Less is more

“The Great Fast is the time to get in touch with these traits of our character”

During Deacon Michael George’s Homily at St. Gregory in Upper St. Clair, Pa. on March 31, the Fourth Sunday of the Great Fast, he discussed the concept of “less is more.”

The less physical and mental “baggage” we carry around on ourselves, he said, is always for the better. From a physical standpoint, these include fatty foods, which place weights on our heart, and loud music, which strain our

“Less is more,” he repeated. “In the same way, we have things we carry around with us. Most of us would consider them our personality traits. We’re kind of proud of those things,” he said.

“These traits, these things we carry around in us, block us from a deeper, more effective relationship with our Lord. “The Great Fast is the time to get in touch with these traits of our character.”

I became acutely aware of one of my character traits in the checkout line at Giant Eagle a few weeks ago. I was in line for the second time during one trip so I could purchase one final item: a package of bakery rolls.

I first went to the self-checkout to buy my groceries until I noticed the package of rolls did not have a UPC sticker attached. With a line behind me and no help coming despite the blinking green light, I decided to pay for my bagged items then go back to the bakery to grab a pack with a sticker and get back in line.

As I stood there with a blue plastic bag in one hand and rolls in the other, the woman in line in front of me offered to let me go ahead, since I had only one item.

“Thanks,” I told her, explaining my dilemma with the wayward UPC sticker.

“You’re welcome,” she said. “I’m sure you would do the same thing if roles were reversed.”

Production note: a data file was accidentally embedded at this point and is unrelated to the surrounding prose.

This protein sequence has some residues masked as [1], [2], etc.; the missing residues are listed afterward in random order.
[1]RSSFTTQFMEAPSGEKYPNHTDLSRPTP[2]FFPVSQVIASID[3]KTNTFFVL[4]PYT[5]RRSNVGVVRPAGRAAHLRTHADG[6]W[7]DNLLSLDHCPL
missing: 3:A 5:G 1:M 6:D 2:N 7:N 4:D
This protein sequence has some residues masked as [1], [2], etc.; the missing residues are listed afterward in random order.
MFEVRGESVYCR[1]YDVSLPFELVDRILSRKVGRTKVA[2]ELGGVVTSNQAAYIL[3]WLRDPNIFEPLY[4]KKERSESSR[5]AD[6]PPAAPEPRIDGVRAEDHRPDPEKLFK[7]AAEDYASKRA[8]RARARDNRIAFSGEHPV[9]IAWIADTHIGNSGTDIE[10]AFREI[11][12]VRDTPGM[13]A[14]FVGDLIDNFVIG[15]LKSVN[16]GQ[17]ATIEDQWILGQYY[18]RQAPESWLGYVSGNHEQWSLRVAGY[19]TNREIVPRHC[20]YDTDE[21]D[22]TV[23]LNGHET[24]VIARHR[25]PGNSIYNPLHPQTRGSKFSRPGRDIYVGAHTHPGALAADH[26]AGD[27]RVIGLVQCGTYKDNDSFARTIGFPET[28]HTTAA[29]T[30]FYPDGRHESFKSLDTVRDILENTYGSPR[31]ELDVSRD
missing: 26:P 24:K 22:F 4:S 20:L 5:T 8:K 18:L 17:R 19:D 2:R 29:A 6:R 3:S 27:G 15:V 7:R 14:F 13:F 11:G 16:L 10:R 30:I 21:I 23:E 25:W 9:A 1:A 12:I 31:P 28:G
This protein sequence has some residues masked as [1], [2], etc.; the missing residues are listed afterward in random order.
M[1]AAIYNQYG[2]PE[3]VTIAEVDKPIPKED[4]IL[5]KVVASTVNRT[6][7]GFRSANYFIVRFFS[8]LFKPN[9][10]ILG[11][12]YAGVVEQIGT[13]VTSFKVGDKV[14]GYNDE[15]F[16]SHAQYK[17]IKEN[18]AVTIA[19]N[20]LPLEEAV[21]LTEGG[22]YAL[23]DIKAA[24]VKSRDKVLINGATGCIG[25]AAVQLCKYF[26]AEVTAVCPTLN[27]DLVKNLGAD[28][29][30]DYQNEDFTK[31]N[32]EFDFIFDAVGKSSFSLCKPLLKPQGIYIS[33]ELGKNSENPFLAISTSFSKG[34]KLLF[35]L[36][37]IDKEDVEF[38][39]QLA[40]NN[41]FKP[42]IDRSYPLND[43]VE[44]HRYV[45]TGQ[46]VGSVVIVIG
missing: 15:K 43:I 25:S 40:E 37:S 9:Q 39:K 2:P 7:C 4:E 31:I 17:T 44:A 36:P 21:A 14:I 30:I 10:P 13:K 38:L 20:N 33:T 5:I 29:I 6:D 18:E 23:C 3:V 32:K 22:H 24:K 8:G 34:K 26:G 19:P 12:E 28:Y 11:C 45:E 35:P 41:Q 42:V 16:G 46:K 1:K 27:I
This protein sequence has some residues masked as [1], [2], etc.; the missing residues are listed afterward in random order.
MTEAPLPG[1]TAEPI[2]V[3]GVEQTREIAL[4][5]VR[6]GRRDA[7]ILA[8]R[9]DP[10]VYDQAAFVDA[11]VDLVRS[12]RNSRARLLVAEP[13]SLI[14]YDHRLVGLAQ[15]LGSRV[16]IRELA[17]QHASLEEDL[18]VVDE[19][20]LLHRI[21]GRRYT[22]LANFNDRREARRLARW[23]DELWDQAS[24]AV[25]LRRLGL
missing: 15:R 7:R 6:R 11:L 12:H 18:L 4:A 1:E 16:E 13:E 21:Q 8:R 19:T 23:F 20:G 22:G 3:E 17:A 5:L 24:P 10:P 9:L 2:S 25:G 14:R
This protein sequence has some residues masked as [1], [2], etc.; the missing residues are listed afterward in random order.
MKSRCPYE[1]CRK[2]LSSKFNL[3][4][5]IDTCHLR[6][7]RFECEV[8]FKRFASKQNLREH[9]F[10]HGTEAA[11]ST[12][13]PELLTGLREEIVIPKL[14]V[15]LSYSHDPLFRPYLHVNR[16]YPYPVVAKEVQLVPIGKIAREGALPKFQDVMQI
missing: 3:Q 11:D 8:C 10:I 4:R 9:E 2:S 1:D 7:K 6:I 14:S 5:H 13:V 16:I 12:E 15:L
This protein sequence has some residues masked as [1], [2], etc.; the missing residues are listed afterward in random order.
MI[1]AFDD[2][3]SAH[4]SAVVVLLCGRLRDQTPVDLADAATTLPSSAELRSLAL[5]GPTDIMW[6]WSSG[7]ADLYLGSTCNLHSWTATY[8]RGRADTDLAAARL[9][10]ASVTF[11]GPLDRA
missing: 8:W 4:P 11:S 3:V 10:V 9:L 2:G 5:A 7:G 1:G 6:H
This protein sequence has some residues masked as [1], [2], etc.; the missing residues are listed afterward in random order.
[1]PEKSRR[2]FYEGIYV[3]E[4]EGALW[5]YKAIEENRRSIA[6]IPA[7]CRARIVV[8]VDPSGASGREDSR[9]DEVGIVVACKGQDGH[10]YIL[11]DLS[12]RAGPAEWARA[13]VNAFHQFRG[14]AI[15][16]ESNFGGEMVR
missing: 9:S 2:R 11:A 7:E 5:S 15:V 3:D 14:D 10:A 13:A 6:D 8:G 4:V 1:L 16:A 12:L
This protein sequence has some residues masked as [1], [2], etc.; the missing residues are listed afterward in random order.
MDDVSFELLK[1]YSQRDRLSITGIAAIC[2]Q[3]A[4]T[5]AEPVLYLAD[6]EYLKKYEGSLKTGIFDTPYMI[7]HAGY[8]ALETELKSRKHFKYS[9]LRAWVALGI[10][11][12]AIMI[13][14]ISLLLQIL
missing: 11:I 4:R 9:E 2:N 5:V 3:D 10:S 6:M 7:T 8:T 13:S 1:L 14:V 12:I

“Would I have done the same?” I thought to myself.

The question has stuck with me ever since. Nothing like having an existential crisis in the “10 items or less” line at Giant Eagle.

She was very nice to let me go in front of her but the cynic in me thinks she did it to put a buffer between her and the woman in front of her, who looked at me with narrowed eyes when I appeared, seemingly out of thin air.

Cut to a week later and I’m waiting to get a haircut at a local establishment. A man walks through the door and asks if I’m next in line.

“Yes,” I tell him. Then I overhear him say all he’s getting is a beard trim. My mind flashes back to the woman at Giant Eagle, so I tell the man I don’t mind if he goes before me.

He appreciates the gesture but says it’s OK. One of the other stylists will take him I’d like to think I would have asked if he wanted to go in front of me without my previous situation at Giant Eagle.

But there’s no doubt the Sticker-less Bakery Roll Situation played a part in piping up my voice. It was a good feeling to -— well, at least try to — sacrifice a part of myself during the Great Fast.

I don’t say these things to brag. I’m simply trying to say I think there are actually good people out there who can serve as an inspiration to make myself a better person. Who knew all that could happen in line at Giant Eagle? I hope everyone’s Great Fast was also fruitful. Have a blessed Easter.